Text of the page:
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The moving story behind Sheffield’s ‘girls in green’ as World War Two heroes set to be remembered

Local land army girl Hilda Wyatt (far right) and colleagues in World War Two
Local land army girl Hilda Wyatt (far right) and colleagues in World War Two

Thousands of local women signed up to be ‘girls in green’ and ended up becoming everything from lumberjacks - or ‘lumber jills’ as they were named - to tractor drivers and rat catchers on farms.

They were all part of the Women’s Land Army which was formed in June 1939 – just weeks before the outbreak of World War 2.

On Saturday and Sunday, September 16 and 17, Ecclesall Woods Discovery Centre will be hosting a weekend celebration to highlight the work of thousands of the region’s women that were regularly sent hundreds of miles to spend the war toiling on the land. The Women’s Land Army were tasked with ensuring the country didn’t starve.

Local land army girl Winifred Priestley (nee Hancock) that will be celebrated at the event
Local land army girl Winifred Priestley (nee Hancock) that will be celebrated at the event

The event is part of the WEA Women on the Land Project, which is supported by a grant from the National Lottery Heritage Fund. Organisers are keen to hear from anyone with memories of South Yorkshire’s ‘girls in green’.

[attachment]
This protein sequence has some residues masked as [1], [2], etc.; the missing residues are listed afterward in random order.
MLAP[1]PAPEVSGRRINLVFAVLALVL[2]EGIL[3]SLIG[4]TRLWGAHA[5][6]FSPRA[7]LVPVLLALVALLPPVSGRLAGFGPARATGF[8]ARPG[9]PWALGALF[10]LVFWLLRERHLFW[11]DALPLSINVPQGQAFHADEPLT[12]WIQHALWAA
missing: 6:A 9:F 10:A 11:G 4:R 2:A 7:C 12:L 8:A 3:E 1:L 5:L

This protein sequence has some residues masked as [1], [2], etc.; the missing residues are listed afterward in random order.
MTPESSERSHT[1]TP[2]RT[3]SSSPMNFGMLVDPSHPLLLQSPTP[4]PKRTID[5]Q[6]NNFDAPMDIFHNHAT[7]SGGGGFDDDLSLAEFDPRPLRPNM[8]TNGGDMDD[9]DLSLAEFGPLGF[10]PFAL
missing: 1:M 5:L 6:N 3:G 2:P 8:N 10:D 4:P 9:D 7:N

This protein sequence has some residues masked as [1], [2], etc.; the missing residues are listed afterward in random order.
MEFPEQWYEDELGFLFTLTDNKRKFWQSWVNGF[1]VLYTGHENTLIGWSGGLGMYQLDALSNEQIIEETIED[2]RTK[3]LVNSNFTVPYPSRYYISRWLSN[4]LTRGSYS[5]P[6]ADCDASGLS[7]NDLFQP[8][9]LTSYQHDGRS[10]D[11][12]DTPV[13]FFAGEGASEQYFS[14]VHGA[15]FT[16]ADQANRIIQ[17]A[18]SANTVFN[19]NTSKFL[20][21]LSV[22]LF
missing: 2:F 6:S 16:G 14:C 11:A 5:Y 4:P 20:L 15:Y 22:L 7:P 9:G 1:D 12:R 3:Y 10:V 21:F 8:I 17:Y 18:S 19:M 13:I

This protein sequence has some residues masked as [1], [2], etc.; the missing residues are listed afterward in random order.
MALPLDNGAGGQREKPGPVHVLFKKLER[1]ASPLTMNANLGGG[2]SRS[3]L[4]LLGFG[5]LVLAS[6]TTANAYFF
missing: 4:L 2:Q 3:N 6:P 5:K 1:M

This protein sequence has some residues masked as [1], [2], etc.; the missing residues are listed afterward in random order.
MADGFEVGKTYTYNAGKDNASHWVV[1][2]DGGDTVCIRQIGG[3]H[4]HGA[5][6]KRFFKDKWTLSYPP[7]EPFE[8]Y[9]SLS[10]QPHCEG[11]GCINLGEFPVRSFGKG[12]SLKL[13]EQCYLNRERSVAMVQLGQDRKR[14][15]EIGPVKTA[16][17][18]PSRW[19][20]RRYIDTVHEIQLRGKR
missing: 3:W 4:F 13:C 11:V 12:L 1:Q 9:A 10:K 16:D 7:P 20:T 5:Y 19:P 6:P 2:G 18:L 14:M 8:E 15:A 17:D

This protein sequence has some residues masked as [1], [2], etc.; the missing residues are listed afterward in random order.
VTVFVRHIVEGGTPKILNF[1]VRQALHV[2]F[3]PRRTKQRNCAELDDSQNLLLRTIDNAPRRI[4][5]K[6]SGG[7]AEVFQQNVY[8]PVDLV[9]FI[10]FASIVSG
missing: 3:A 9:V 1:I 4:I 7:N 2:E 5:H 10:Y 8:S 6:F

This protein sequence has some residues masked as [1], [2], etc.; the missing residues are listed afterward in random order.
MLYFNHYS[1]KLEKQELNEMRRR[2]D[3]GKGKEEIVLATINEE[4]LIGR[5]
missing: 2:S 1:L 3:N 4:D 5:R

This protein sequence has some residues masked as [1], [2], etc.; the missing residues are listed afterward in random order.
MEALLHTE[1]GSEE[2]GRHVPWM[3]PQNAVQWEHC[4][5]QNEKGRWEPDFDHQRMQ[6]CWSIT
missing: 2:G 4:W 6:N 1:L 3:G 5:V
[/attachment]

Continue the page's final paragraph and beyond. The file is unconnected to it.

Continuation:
The Women’s Land Army and Lumber Jills (Timber Corps) helped support the agricultural landscapes of the country during WW2 and, after the war, continued to grow food to support the reconstruction of Europe.

The women were stationed on farms and in purpose-built hostels – the organisation was finally disbanded in November 1950, five years after war ended.

The project has uncovered stories of the brave South Yorkshire women that left their homes and families to do their bit for the war.

Winifred Ruth Priestley, born Ruth Hancock, left her job soldering aircraft parts at J.G.Graves to join the Timber Corps – she spent the majority of the war chopping trees down in Nottinghamshire.

Dorothy Crofts, originally from the Kelvin area of Sheffield, also enlisted for the Timber Corp and after four weeks training in Wetherby worked all around the country.

Project organiser Richard Godley said: “You could say the ‘girls in green’ were the region’s forgotten army when compared to the Women of Steel, but our project is starting to change all that. We’re all about creating a legacy to mark the sacrifices they made and we hope as many people as possible will come along to the event to find out more about these amazing South Yorkshire women.”

The free event will include:

- Exhibition of South Yorkshire Women’s Land Army stories

- Women’s Land Army clothing display

- Launch of research booklet

- A chance to try your hand at traditional crafts like willow working

- Talks, and more.

Further information about the event from Richard Godley on rgodley@btinternet.com